Just like in Made in Jersey‘s pilot, street-smart young lawyer Martina Garretti defends in “Cacti” a new client accused of manslaughter. This time, the underdog, Hannah Atwood (Kelli Barrett), is a schizophrenic patient who’s been spending the last 11 years in a mental institution after being charged for killing her boyfriend.
Hannah’s case stood out from the pile of “jail mail” first-year Martina’s been given by a new face in the show, third-year chair Nolan Adams (Kristoffer Polaha). Under her new medication, Hannah remembers everything from the day her boyfriend was killed. She says she wasn’t the murderer and wants another trial. Martina believes her and with her boss Donovan on board, she persuades a judge to set a competency hearing.
Janet Montgomery as Martina Garretti – Photo: Global TV
Later she asks Hannah to identify some guests from the photos that were taken at the party where the murder happened. Hannah loses it the second she sees Jake Beckett, the man who abused her when she was a child. According to her psychiatrist, she suffers from conflated memory, a condition where two memories converge and become one tangled narrative.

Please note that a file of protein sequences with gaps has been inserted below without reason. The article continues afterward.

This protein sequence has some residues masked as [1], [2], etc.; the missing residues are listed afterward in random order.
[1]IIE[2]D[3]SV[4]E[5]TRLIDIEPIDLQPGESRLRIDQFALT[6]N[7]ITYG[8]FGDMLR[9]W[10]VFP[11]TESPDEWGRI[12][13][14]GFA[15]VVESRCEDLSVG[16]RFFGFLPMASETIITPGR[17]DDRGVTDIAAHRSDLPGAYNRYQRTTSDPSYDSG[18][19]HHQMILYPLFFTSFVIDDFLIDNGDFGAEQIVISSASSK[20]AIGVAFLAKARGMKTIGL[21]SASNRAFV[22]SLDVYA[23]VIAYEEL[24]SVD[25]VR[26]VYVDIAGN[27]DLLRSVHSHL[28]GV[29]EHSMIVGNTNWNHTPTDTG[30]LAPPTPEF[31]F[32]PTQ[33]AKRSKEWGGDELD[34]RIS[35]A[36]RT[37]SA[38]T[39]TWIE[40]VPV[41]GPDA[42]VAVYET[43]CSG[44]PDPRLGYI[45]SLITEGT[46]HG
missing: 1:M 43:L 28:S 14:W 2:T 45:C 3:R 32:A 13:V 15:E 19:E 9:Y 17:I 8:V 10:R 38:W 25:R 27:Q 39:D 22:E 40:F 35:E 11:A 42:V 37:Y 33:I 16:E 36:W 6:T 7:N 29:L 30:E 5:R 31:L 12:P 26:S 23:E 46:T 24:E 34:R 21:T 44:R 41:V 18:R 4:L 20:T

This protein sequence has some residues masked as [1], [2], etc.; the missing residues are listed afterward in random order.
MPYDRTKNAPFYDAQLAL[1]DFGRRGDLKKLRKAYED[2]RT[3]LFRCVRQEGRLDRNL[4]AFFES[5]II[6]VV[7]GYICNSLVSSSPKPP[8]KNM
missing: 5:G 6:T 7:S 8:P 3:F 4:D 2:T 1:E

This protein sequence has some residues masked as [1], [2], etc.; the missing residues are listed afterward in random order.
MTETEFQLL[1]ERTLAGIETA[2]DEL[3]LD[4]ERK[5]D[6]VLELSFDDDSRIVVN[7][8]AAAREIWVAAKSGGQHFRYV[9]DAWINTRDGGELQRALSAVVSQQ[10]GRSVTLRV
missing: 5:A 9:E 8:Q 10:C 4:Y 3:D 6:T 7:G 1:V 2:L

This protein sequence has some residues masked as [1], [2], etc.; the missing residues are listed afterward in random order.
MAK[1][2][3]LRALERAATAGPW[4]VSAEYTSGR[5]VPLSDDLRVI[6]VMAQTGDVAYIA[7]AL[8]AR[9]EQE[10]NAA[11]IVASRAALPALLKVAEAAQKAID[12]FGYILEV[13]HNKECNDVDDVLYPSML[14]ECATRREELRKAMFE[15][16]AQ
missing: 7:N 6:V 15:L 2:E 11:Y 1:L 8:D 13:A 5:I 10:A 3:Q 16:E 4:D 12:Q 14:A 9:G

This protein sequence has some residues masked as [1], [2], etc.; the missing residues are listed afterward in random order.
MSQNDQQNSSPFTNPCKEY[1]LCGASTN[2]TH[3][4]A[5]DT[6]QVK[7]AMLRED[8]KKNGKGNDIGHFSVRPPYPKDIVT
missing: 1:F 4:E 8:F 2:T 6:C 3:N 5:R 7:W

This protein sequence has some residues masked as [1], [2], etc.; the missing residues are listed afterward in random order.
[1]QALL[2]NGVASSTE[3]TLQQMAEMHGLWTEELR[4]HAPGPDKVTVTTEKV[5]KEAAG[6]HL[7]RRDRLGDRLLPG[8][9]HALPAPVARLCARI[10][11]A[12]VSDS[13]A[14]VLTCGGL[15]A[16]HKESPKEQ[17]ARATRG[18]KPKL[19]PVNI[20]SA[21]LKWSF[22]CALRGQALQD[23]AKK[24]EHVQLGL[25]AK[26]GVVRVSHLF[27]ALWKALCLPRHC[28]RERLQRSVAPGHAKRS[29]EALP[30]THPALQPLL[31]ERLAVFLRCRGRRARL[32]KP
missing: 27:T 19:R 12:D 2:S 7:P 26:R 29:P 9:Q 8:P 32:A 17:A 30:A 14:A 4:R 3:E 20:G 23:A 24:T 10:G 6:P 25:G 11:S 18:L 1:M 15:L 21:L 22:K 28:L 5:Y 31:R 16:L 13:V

During the trial, Martina faces Tommy (Enver Gjokaj), a high-school ex-boyfriend who now works for the DA’s office.
Martina proves in court that Hannah wasn’t able to have a clear recollection of what exactly happened at the party. Hannah is released and Beckett is arrested.
On the Garretti’s home front, Martina’s sister Bonnie (Erin Cummings) is dating a guy who seems too good to be true. He’s smart, classy and cultured. He studied poetryÂ—17th century French poetry. Mr. poetry/insurance man is a good man. “Just not Bonnie’s man,” thinks the family. But as a dinner guest in the Garretti residence, he’ll get the dessert.
Still little to no drama around Martina, her work and her large family. Unless Made in Jersey digs deeper, its future in the CBS TV schedule might become uncertain.
One million viewers less than last week watched “Cacti.” Ratings are down to 0.8 in the 18-49 demographics. The case of the week was intriguing but that’s about it in a 40-minute episode that’s supposed to engage the audience.